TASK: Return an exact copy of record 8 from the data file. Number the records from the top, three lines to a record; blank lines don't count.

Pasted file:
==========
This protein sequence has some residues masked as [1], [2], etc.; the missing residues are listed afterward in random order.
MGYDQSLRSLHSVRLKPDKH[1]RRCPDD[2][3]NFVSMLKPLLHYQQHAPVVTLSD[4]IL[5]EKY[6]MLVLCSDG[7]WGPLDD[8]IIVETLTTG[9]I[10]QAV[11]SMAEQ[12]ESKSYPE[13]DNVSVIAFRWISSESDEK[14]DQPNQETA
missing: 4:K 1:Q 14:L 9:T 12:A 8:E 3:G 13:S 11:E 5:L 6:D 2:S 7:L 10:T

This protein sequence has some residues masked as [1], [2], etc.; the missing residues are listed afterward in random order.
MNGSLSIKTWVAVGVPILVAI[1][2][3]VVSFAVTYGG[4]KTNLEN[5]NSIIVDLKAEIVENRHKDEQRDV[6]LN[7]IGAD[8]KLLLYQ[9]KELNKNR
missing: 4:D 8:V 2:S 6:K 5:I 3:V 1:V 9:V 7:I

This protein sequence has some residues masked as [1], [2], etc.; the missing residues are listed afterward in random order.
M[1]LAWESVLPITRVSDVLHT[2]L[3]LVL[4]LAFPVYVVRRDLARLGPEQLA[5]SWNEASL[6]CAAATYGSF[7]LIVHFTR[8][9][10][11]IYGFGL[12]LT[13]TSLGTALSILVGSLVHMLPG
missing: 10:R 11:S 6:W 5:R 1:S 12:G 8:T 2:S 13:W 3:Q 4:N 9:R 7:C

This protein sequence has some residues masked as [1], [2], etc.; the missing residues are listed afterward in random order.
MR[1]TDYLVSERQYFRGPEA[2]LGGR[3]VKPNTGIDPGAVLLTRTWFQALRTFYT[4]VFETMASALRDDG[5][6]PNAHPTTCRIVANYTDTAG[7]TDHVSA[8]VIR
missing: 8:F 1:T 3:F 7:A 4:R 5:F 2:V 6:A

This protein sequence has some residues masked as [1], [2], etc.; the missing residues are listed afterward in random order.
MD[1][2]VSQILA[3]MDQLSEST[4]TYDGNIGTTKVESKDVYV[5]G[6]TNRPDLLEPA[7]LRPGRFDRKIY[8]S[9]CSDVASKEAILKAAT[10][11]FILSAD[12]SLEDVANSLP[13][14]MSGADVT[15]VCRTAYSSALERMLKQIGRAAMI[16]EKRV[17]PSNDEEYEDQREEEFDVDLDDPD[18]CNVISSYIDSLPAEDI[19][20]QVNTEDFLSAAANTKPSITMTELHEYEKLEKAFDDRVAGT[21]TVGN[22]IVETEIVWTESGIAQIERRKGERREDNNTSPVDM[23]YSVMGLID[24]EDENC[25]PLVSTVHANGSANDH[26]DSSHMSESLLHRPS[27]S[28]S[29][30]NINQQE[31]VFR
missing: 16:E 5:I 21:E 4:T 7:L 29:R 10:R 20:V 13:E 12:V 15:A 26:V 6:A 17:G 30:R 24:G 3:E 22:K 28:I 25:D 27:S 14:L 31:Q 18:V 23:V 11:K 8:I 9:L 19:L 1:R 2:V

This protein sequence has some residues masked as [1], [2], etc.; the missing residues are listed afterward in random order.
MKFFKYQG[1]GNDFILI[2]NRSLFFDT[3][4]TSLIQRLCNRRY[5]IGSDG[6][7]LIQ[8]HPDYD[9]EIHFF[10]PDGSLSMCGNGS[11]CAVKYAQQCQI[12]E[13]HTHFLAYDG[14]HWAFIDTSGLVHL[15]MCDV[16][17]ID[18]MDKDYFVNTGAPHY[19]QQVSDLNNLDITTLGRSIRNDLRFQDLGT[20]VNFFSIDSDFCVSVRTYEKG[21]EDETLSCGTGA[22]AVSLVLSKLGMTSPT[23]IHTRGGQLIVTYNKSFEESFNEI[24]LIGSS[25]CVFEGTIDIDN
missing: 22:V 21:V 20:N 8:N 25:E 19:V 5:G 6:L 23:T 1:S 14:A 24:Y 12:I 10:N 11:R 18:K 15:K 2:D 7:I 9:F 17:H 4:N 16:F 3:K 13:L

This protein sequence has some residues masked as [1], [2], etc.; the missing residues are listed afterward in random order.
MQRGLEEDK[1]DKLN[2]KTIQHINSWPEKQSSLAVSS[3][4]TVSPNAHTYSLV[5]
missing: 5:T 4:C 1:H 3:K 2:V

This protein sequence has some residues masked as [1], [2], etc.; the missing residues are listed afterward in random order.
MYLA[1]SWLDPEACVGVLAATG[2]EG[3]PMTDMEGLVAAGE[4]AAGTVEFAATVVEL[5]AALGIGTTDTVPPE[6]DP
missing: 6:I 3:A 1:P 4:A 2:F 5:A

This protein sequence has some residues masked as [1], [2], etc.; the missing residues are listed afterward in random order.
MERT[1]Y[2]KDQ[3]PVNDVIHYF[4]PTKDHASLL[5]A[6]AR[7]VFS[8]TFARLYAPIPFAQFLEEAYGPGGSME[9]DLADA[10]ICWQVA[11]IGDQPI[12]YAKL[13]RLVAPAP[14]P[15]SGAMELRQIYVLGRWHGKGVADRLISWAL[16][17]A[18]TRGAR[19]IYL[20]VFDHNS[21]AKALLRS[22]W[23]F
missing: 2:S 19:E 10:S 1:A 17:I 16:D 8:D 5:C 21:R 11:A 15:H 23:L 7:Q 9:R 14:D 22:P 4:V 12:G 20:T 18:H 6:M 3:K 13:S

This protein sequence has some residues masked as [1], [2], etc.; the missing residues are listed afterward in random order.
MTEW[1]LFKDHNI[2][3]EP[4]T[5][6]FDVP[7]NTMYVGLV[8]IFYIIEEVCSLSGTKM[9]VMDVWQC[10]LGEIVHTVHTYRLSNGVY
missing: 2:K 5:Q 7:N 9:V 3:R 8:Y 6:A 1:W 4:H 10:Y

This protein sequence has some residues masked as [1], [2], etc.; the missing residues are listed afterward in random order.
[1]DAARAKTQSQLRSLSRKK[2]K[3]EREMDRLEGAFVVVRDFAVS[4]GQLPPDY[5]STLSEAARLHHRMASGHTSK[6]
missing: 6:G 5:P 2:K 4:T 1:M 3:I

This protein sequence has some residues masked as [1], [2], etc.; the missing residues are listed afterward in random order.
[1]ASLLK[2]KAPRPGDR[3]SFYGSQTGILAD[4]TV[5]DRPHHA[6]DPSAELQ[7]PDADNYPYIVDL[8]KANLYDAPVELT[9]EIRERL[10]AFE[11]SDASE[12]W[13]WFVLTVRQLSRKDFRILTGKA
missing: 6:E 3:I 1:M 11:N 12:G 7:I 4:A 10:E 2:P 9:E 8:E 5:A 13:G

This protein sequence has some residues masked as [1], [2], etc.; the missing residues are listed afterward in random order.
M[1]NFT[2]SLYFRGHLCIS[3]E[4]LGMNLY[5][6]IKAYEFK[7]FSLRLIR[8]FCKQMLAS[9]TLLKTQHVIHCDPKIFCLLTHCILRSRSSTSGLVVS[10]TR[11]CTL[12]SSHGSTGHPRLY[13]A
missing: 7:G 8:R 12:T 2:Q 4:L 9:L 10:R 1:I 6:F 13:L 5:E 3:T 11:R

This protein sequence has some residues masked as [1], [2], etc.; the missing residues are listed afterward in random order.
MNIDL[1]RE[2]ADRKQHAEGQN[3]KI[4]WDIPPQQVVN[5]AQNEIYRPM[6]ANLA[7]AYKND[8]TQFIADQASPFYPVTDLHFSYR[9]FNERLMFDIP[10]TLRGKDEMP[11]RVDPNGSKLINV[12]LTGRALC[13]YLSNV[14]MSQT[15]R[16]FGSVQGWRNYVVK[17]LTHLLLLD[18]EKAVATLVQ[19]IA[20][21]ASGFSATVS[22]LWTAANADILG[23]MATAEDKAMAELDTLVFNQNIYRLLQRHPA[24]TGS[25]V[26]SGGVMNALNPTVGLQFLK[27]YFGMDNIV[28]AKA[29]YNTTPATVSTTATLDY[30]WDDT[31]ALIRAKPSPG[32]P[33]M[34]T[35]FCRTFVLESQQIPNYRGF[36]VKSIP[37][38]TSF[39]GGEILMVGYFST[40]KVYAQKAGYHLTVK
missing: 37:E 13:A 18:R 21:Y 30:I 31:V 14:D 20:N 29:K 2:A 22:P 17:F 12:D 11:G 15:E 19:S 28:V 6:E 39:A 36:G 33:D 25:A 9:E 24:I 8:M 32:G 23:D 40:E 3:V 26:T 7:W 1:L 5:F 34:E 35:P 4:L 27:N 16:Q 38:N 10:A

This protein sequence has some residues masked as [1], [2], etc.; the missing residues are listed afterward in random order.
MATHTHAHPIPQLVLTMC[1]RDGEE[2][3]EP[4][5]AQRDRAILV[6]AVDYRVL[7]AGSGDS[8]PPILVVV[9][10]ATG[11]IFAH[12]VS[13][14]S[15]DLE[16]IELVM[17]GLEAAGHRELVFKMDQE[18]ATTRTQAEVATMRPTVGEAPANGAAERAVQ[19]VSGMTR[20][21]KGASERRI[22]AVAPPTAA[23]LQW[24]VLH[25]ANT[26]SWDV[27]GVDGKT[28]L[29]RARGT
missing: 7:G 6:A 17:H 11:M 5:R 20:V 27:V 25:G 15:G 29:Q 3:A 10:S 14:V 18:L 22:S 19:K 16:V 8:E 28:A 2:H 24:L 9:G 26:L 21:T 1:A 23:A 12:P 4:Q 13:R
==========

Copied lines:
This protein sequence has some residues masked as [1], [2], etc.; the missing residues are listed afterward in random order.
MYLA[1]SWLDPEACVGVLAATG[2]EG[3]PMTDMEGLVAAGE[4]AAGTVEFAATVVEL[5]AALGIGTTDTVPPE[6]DP
missing: 6:I 3:A 1:P 4:A 2:F 5:A